From there, it’s on to leafy greens. We had a lot: collards, kale, mizuna, radicchio, romaine, beet greens, a weird Chinese green, mache, catalogna, and herbs up the wazoo – mint, basil, tarragon, chives, marjoram, oregano, parsley, sage, rosemary, and thyme. This is a wild-ass guess, but I’m estimating we had about 30 pounds, total. Unfortunately, leaves don’t add up that fast. And, although calories vary, I went with a middle-of-the-road hundred calories per pound. That’s a measly 3000.
The rest of our garden yielded:
1 quart of strawberries
5 lbs of rhubarb
10 lbs. of beets
6 lbs. of onions
15 lbs. of cucumbers
a ton of hot peppers (about 6 c., chopped)
15 bell peppers
6 delicata squash
All this comes to a paltry 8,300 calories.
“Animal” and “vegetable” don’t cover fungi, and we had some of those – five pounds of shiitakes and another five of wild mushrooms, for a total of 1500.
There were some miscellaneous odds and end. A handful of raspberries, a couple tablespoons of honey, ten perfect figs, a few pine nuts, a couple handfuls of wild onions, two asparagus spears, several stunted carrots, and a whole bunch of cattail shoots that we didn’t eat because cattail shoots are not very tasty. I’m saying 1000 for the lot.
Drumroll, please. That’s 197,000 calories. Call it 198K, to be generous, and to make the math come out to an even 11% of our yearly calories. And, to be clear, we didn’t actually eat them all. We gave things away, we froze things, we bartered. But we also ate some of last year’s frozen things, and got some great stuff in trade (like a quart of our friend Dave’s maple syrup). The point of the exercise is simply to get a glimpse of how hard it is to sustain yourself on what you get first-hand.
It’s really hard.
A few changes would up our percentage considerably. If we raised a pig and managed to shoot a deer, we’d have most of our protein needs taken care of. In the garden, we’d need to be better gardeners overall and to do more with staple crops like beans and potatoes. If we could manage to keep a beehive going, the honey would add up fast. An apple tree would help a lot.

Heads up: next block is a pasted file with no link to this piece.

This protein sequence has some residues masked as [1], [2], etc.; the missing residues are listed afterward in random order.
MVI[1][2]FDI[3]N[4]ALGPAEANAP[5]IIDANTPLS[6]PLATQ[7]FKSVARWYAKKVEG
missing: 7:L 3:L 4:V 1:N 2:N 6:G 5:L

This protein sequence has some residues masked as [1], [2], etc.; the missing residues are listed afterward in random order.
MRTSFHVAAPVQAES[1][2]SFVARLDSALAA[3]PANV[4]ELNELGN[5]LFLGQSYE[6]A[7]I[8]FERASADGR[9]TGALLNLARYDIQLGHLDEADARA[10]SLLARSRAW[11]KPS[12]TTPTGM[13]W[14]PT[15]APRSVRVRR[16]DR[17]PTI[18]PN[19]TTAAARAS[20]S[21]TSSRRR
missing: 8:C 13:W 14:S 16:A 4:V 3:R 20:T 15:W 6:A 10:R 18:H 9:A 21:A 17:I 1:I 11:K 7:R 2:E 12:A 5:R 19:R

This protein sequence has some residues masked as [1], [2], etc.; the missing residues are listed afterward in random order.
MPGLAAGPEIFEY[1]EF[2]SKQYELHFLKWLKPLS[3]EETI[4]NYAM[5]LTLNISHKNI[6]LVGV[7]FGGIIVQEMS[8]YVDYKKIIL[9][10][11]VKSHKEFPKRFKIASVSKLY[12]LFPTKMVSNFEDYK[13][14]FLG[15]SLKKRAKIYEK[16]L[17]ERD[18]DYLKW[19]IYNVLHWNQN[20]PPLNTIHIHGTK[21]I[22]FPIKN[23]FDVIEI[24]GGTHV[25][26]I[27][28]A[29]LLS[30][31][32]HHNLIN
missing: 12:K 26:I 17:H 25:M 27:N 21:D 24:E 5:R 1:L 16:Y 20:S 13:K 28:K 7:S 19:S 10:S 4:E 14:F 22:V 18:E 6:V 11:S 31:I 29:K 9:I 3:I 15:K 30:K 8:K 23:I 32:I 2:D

We could also turn that 11% into 12% just by eating a little less overall – something that would help Kevin and me lose our collective extra thirty pounds.
The 11% will never be 100% – we’re not giving up wheat or rice, wine or beer, mangoes or bananas. Cows and goats aren’t on the agenda, so we won’t be making our own yogurt or butter. We will always have chocolate. Even so, I think we can do better next year, and I actually have a goal: 20.12% of our calories from first-hand food. (Yeah, you see where this is going.)
I know a lot of you out there do some of the same things we do. If you’ve ever tried this exercise, or want to give it a go, I’d be very curious to see what kinds of numbers you come up with – despite the fact that yours may make mine look pretty pathetic.
And if anyone else want to shoot for 20.12% in 2012, let me know. We’ll make a game of it. We’ll trade ideas. We’ll offer moral support. C’mon, it’ll be fun.
Happy New Year.